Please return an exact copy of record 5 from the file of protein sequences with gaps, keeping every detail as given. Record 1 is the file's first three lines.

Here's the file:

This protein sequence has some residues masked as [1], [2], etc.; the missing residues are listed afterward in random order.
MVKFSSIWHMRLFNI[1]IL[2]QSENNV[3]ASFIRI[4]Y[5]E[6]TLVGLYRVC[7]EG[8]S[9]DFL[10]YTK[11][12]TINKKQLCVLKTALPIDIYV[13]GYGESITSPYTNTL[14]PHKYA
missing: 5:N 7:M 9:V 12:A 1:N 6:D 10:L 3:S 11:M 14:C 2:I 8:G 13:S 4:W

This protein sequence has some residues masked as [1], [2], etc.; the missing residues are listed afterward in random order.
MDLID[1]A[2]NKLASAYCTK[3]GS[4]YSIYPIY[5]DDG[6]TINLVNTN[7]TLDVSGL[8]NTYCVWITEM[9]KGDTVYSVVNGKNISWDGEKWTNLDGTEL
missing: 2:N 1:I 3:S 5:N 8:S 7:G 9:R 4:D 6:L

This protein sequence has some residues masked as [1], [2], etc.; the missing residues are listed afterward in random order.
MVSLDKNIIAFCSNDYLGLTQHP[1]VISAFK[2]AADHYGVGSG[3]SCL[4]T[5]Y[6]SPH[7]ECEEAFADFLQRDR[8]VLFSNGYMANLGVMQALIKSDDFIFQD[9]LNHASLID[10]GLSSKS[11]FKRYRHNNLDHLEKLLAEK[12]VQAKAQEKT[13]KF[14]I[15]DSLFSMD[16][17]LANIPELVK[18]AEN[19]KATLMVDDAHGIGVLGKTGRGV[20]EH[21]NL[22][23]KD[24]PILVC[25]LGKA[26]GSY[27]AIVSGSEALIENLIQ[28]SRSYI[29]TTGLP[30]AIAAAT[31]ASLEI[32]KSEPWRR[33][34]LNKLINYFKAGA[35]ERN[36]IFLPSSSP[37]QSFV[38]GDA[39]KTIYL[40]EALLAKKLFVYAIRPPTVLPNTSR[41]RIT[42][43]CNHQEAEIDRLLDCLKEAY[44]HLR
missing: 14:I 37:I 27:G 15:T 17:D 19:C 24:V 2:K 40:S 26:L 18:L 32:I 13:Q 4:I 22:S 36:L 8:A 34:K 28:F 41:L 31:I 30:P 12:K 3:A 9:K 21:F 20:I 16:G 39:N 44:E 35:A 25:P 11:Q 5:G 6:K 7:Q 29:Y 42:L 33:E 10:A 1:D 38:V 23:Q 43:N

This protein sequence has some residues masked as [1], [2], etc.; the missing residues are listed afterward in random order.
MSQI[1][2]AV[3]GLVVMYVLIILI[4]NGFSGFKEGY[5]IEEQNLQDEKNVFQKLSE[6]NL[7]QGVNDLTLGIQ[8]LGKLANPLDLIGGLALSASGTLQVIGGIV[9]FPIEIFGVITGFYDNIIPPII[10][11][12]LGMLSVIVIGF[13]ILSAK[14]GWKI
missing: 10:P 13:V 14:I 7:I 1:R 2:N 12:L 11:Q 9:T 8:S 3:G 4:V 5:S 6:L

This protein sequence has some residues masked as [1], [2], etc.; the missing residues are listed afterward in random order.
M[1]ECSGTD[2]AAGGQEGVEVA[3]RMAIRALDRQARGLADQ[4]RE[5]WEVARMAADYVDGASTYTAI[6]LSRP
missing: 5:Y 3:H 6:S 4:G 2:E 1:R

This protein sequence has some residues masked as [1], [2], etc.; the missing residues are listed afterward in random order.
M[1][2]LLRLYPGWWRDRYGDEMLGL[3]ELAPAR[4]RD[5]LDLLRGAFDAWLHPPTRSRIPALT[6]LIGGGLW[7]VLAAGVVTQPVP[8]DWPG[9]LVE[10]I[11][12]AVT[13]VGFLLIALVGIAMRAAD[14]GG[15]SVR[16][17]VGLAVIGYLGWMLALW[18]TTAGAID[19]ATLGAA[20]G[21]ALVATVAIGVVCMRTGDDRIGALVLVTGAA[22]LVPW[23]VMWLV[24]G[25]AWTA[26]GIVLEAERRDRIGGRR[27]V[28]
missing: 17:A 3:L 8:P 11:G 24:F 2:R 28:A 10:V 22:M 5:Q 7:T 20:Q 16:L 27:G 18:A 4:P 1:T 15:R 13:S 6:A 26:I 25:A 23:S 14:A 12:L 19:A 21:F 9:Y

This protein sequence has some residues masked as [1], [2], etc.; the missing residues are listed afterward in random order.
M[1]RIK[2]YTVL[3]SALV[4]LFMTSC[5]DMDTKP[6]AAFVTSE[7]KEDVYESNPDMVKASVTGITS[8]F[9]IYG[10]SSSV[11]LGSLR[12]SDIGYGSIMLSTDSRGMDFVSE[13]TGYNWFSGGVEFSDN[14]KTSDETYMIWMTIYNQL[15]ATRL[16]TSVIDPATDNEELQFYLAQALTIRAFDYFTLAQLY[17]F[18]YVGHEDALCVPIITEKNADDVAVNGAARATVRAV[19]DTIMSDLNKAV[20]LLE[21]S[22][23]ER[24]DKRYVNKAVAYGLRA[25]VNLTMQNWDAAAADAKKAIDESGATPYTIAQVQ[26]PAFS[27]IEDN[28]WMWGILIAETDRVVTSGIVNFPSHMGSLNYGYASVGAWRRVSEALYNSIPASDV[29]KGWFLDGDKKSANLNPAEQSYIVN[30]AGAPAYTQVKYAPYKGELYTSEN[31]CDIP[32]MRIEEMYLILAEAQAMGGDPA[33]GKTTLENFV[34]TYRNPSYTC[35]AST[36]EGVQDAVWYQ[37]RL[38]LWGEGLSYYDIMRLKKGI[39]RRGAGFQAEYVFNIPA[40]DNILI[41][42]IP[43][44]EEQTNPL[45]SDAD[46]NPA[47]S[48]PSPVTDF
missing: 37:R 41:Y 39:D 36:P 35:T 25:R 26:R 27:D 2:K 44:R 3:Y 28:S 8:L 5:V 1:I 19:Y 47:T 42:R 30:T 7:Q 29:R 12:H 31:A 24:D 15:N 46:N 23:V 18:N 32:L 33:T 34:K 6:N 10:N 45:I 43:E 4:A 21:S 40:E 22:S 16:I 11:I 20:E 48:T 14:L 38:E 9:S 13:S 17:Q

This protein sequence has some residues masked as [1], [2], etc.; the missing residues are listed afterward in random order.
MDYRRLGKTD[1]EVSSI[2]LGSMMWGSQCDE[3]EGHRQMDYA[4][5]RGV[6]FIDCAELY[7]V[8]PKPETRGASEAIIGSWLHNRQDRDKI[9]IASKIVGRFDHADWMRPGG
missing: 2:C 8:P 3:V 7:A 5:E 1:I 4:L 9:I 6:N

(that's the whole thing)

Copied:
This protein sequence has some residues masked as [1], [2], etc.; the missing residues are listed afterward in random order.
M[1]ECSGTD[2]AAGGQEGVEVA[3]RMAIRALDRQARGLADQ[4]RE[5]WEVARMAADYVDGASTYTAI[6]LSRP
missing: 5:Y 3:H 6:S 4:G 2:E 1:R